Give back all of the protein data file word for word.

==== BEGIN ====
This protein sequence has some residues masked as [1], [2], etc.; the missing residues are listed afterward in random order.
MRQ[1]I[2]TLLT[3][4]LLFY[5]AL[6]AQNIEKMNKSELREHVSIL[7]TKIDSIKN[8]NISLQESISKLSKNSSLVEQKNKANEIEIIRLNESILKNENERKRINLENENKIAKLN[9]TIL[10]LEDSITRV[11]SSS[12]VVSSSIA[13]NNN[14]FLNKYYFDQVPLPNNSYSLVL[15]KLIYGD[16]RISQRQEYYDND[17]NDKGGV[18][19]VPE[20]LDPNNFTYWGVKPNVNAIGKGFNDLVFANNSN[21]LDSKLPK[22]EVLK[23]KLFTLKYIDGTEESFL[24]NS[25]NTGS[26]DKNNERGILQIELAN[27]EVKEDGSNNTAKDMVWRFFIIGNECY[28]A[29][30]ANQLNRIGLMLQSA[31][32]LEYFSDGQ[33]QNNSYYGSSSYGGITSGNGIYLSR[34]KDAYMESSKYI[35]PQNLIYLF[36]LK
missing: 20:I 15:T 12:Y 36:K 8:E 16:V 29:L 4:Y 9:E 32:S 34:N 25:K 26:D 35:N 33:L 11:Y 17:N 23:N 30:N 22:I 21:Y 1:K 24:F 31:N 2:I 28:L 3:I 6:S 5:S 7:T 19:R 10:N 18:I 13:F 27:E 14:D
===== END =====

This protein sequence has some residues masked as [1], [2], etc.; the missing residues are listed afterward in random order.
MRQ[1]I[2]TLLT[3][4]LLFY[5]AL[6]AQNIEKMNKSELREHVSIL[7]TKIDSIKN[8]NISLQESISKLSKNSSLVEQKNKANEIEIIRLNESILKNENERKRINLENENKIAKLN[9]TIL[10]LEDSITRV[11]SSS[12]VVSSSIA[13]NNN[14]FLNKYYFDQVPLPNNSYSLVL[15]KLIYGD[16]RISQRQEYYDND[17]NDKGGV[18][19]VPE[20]LDPNNFTYWGVKPNVNAIGKGFNDLVFANNSN[21]LDSKLPK[22]EVLK[23]KLFTLKYIDGTEESFL[24]NS[25]NTGS[26]DKNNERGILQIELAN[27]EVKEDGSNNTAKDMVWRFFIIGNECY[28]A[29][30]ANQLNRIGLMLQSA[31][32]LEYFSDGQ[33]QNNSYYGSSSYGGITSGNGIYLSR[34]KDAYMESSKYI[35]PQNLIYLF[36]LK
missing: 20:I 15:T 12:Y 36:K 8:E 16:V 29:L 4:Y 9:E 32:S 34:N 25:K 26:D 35:N 33:L 11:Y 17:N 23:N 30:N 22:I 21:Y 1:K 24:F 31:N 2:I 28:L 3:I 6:S 5:S 7:T 19:R 10:N 18:I 13:F 27:E 14:D